I feel as if Emmanuel Berry captured a dream of mine - the sculptures have escaped their vitrines and are free to roam the many rooms.
I’m drawn to these dreamy, soft curves and the chalky dry of intertwining limbs.
These are quiet, sensual photographs, as if we’re interrupting a private moment.
The Yuan Evolution
Catalogue of an exhibition presented by
The Oriental Ceramic Society of Hong Kong, 1984
I found this book in a skip while walking in my area.
I’d just started to work with clay and ceramics at this time and I was thinking about ceramics all the time.
I found this catalogue of an exhibition of Jingdezhen ceramic wares from Hong Kong, along with a bunch of other books on clay.
To me this was a sure sign that I was meant to focus on my ceramic practice. I remember being set on creating urns in various shapes, inspired by these depicted Chrysanthemum boxes.
Niki De Saint Phalle
An Autobiography Remembering 1930 - 1949
Ever since I can remember Niki De Saint Phalle has been my inspiration and hero to me.
I must have first encountered her work when I saw her sculptures at Louisiana Museum in Denmark.
As a child, her curved shapes and bright colours spoke directly to me and I felt that they were personal to me.
Then as I grew up I understood more about being a woman and later becoming a mother, now her art feels ever more poignant to me.
When I was a teenager I had the chance to visit her sculpture garden (ll Giardino dei Tarocchi) near Grosseto (Italy) and the memory of the heat,
the sculptures amongst the vegetation left a vivid impression on me.
The experience planted the seed of love for Italy and for my dream of some day having a garden of my own and the complete artistic freedom it would bring.
My dear friend Tove gave this book to me, many years ago and it must be the one I’ve referred most frequently to.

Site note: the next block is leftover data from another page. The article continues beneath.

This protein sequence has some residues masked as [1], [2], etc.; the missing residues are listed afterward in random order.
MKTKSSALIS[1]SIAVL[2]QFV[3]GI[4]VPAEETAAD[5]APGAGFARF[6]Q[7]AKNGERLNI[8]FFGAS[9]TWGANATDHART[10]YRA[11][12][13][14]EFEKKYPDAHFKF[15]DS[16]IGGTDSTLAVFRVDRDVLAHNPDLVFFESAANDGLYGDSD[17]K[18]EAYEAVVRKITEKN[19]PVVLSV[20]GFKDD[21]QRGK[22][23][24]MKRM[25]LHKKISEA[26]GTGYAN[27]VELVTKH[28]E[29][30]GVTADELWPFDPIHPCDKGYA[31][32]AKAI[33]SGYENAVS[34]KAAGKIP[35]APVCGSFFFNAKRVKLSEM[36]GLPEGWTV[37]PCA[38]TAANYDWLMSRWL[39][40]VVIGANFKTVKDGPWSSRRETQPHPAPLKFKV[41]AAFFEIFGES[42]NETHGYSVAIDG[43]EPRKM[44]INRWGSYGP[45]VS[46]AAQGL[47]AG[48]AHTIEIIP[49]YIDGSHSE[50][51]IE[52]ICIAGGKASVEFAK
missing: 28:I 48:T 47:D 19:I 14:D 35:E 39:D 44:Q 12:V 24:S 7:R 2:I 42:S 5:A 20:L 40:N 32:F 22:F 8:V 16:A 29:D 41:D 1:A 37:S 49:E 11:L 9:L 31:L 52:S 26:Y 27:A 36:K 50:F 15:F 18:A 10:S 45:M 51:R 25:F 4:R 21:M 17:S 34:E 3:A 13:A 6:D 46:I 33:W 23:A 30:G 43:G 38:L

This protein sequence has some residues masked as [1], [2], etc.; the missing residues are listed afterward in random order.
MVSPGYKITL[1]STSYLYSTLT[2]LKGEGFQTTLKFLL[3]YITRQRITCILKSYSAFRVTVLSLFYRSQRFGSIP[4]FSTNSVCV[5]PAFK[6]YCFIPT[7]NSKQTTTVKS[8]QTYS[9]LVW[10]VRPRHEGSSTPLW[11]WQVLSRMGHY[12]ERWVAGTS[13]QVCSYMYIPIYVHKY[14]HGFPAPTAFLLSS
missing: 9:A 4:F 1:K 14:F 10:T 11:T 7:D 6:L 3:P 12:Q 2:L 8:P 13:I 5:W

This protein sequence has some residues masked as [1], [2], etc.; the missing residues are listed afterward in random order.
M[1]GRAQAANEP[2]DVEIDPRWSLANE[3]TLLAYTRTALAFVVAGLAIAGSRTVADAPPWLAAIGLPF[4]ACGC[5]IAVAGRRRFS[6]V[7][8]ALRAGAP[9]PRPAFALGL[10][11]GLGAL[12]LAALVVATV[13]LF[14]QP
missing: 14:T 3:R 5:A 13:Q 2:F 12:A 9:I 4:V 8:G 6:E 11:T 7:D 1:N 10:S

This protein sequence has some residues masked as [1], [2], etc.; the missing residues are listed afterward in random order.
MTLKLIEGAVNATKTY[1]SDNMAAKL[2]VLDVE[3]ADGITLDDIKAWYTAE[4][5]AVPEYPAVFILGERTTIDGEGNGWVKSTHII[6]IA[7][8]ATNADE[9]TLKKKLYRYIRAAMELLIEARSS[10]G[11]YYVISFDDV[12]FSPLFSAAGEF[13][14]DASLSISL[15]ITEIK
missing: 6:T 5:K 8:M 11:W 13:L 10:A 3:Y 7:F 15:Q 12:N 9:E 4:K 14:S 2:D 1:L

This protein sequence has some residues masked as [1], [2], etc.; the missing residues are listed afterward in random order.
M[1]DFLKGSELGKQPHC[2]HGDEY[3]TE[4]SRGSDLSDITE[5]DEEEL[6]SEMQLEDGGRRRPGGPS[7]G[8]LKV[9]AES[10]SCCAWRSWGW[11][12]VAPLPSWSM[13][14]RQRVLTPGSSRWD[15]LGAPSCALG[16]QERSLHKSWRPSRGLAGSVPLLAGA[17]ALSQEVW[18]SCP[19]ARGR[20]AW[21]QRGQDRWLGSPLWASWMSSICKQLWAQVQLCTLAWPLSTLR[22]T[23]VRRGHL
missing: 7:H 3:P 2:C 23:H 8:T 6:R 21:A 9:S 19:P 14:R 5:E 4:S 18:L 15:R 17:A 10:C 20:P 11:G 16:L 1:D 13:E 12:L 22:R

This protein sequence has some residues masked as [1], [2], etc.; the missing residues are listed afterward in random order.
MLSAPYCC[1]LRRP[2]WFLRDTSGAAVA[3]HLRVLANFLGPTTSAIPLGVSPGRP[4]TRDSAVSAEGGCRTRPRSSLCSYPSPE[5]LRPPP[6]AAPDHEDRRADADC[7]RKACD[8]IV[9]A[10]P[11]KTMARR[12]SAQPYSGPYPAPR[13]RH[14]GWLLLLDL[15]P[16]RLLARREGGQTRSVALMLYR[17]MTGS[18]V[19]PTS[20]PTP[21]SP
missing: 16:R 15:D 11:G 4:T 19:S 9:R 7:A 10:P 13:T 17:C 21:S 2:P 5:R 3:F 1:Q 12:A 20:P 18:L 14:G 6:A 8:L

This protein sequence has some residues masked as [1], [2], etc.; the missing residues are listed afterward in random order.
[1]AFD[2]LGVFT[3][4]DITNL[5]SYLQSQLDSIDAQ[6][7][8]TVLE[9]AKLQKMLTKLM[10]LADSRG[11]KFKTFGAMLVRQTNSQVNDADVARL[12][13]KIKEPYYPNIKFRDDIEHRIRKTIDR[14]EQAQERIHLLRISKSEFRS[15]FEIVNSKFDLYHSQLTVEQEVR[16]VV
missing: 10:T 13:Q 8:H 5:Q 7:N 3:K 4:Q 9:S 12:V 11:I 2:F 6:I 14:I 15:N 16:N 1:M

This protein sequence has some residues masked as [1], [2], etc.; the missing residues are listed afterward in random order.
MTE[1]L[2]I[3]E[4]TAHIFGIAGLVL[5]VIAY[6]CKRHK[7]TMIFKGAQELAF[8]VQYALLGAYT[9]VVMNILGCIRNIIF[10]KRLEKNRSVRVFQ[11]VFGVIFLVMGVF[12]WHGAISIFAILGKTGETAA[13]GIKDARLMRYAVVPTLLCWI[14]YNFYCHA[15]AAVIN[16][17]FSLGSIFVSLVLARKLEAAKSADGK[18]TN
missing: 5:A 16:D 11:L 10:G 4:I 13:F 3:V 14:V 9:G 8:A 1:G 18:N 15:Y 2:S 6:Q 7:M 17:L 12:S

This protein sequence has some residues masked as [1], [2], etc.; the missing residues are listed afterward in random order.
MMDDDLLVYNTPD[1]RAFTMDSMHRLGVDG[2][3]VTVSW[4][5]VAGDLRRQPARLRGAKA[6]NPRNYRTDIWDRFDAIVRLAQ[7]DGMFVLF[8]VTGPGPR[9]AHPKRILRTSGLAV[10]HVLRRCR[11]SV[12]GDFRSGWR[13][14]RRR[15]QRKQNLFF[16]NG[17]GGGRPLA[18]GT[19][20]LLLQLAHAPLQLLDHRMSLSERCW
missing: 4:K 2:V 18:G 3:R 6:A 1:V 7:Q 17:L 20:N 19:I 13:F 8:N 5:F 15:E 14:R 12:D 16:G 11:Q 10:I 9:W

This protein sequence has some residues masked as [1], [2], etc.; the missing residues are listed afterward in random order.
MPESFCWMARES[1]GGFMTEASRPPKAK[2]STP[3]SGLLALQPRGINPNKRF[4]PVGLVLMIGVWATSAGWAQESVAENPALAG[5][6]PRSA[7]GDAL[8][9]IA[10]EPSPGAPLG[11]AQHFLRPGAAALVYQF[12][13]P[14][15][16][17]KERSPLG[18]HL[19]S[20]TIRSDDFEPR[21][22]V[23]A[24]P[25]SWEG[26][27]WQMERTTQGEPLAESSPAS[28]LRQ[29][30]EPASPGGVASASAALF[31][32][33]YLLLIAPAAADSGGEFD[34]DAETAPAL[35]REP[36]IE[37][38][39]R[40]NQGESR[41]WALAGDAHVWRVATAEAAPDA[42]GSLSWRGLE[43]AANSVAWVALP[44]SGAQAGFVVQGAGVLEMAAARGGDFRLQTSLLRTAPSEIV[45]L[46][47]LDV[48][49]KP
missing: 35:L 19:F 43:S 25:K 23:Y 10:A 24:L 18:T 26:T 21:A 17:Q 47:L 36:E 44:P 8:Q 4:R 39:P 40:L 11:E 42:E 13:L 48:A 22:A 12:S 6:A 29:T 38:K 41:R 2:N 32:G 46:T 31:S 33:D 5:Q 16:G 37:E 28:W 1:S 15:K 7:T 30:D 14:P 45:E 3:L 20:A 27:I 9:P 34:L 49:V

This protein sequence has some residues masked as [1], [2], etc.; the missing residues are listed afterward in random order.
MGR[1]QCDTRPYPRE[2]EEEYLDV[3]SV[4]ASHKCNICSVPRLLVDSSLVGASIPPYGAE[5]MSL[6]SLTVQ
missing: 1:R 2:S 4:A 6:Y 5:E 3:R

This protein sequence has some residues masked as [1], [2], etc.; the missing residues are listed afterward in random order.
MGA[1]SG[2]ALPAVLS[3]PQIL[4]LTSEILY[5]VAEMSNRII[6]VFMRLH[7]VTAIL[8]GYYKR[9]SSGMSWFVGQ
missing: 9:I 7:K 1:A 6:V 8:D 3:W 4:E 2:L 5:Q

I love photography with great contrast as I find this very helpful to draw from.
The clarity of shape is easily translated into specific lines on the page.
This inspiring publication, captioned by Maria Barnas poem ‘You and I’, was a leaving gift from StudioThomson, the two brothers’ who I shared a studio with for many years.
Her work moves me, both as individual pieces but also curated into a storyline.
Her methods inspire and the book is beautiful throughout.
A Concise History
Thames and Hudson
Flat Art Gallery
My friend Cesa, who I met whilst working in the ceramic studio, gave this book to me. She has a fantastic library of her own in her gallery, The Flat Art Gallery.
Knowing my passion for shape and sculpture she kindly donated this one to me when she realised she had duplicates.
It’s indeed a handy overview of sculpture, here featuring Mani and Greco.
The Pillow Book
An Illustrated Celebration of Eastern Erotica
Guild Publishing London
Found in a box of junk when I’d just moved into my flat in London and about to start to study fashion at Central St Martins.
The compositions are dynamic across the spreads and the eye often has to work hard to figure out how the bodies are positioned.
The sexual interaction is central, yet embellished with such grandeur and lavish decoration.